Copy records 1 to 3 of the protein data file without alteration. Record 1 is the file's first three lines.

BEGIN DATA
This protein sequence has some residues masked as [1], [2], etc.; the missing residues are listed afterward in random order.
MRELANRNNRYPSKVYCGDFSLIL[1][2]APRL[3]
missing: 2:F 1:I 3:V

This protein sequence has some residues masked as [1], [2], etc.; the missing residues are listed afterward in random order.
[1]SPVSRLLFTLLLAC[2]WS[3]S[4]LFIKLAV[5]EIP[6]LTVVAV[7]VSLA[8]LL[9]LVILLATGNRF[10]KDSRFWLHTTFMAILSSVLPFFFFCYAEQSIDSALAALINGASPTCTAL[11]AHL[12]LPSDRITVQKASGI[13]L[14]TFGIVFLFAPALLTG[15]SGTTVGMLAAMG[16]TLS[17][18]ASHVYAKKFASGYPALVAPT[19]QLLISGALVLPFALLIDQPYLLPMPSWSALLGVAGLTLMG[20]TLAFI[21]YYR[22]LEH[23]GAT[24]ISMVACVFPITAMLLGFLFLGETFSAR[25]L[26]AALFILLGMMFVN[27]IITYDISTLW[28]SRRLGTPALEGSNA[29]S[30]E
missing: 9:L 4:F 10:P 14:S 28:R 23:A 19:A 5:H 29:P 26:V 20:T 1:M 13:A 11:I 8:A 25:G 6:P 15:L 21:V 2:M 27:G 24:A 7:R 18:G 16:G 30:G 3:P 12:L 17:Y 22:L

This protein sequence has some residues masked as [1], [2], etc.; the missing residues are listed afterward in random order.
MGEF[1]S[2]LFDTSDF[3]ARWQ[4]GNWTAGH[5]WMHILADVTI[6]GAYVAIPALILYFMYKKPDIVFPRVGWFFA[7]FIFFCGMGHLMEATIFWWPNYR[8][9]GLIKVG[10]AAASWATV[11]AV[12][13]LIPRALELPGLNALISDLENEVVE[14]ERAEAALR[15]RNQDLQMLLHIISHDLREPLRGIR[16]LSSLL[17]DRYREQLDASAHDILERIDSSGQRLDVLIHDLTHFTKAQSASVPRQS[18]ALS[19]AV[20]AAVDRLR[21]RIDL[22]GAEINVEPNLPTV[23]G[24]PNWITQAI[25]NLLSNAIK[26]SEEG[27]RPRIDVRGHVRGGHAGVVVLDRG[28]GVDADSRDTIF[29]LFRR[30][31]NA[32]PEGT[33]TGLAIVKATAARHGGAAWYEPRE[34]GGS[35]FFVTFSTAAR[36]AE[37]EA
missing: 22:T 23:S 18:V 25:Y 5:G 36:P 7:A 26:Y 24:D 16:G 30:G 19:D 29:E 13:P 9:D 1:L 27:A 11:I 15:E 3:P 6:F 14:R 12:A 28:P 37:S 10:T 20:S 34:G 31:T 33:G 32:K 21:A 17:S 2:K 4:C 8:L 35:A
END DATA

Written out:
This protein sequence has some residues masked as [1], [2], etc.; the missing residues are listed afterward in random order.
MRELANRNNRYPSKVYCGDFSLIL[1][2]APRL[3]
missing: 2:F 1:I 3:V

This protein sequence has some residues masked as [1], [2], etc.; the missing residues are listed afterward in random order.
[1]SPVSRLLFTLLLAC[2]WS[3]S[4]LFIKLAV[5]EIP[6]LTVVAV[7]VSLA[8]LL[9]LVILLATGNRF[10]KDSRFWLHTTFMAILSSVLPFFFFCYAEQSIDSALAALINGASPTCTAL[11]AHL[12]LPSDRITVQKASGI[13]L[14]TFGIVFLFAPALLTG[15]SGTTVGMLAAMG[16]TLS[17][18]ASHVYAKKFASGYPALVAPT[19]QLLISGALVLPFALLIDQPYLLPMPSWSALLGVAGLTLMG[20]TLAFI[21]YYR[22]LEH[23]GAT[24]ISMVACVFPITAMLLGFLFLGETFSAR[25]L[26]AALFILLGMMFVN[27]IITYDISTLW[28]SRRLGTPALEGSNA[29]S[30]E
missing: 9:L 4:F 10:P 14:S 28:R 23:A 19:A 5:H 29:P 26:V 20:T 1:M 13:A 11:I 8:A 25:G 6:P 15:L 21:V 2:M 27:G 24:A 7:R 18:G 16:G 30:G 3:P 12:L 17:Y 22:L

This protein sequence has some residues masked as [1], [2], etc.; the missing residues are listed afterward in random order.
MGEF[1]S[2]LFDTSDF[3]ARWQ[4]GNWTAGH[5]WMHILADVTI[6]GAYVAIPALILYFMYKKPDIVFPRVGWFFA[7]FIFFCGMGHLMEATIFWWPNYR[8][9]GLIKVG[10]AAASWATV[11]AV[12][13]LIPRALELPGLNALISDLENEVVE[14]ERAEAALR[15]RNQDLQMLLHIISHDLREPLRGIR[16]LSSLL[17]DRYREQLDASAHDILERIDSSGQRLDVLIHDLTHFTKAQSASVPRQS[18]ALS[19]AV[20]AAVDRLR[21]RIDL[22]GAEINVEPNLPTV[23]G[24]PNWITQAI[25]NLLSNAIK[26]SEEG[27]RPRIDVRGHVRGGHAGVVVLDRG[28]GVDADSRDTIF[29]LFRR[30][31]NA[32]PEGT[33]TGLAIVKATAARHGGAAWYEPRE[34]GGS[35]FFVTFSTAAR[36]AE[37]EA
missing: 22:T 23:S 18:V 25:Y 5:G 36:P 7:A 26:Y 24:D 16:G 30:G 19:D 29:E 13:P 9:D 1:L 27:A 11:I 15:E 3:P 6:F 14:R 12:A 28:P 37:S 10:T 20:S 34:G 31:T 33:G 32:K 21:A 17:S 2:K 4:C 8:L 35:A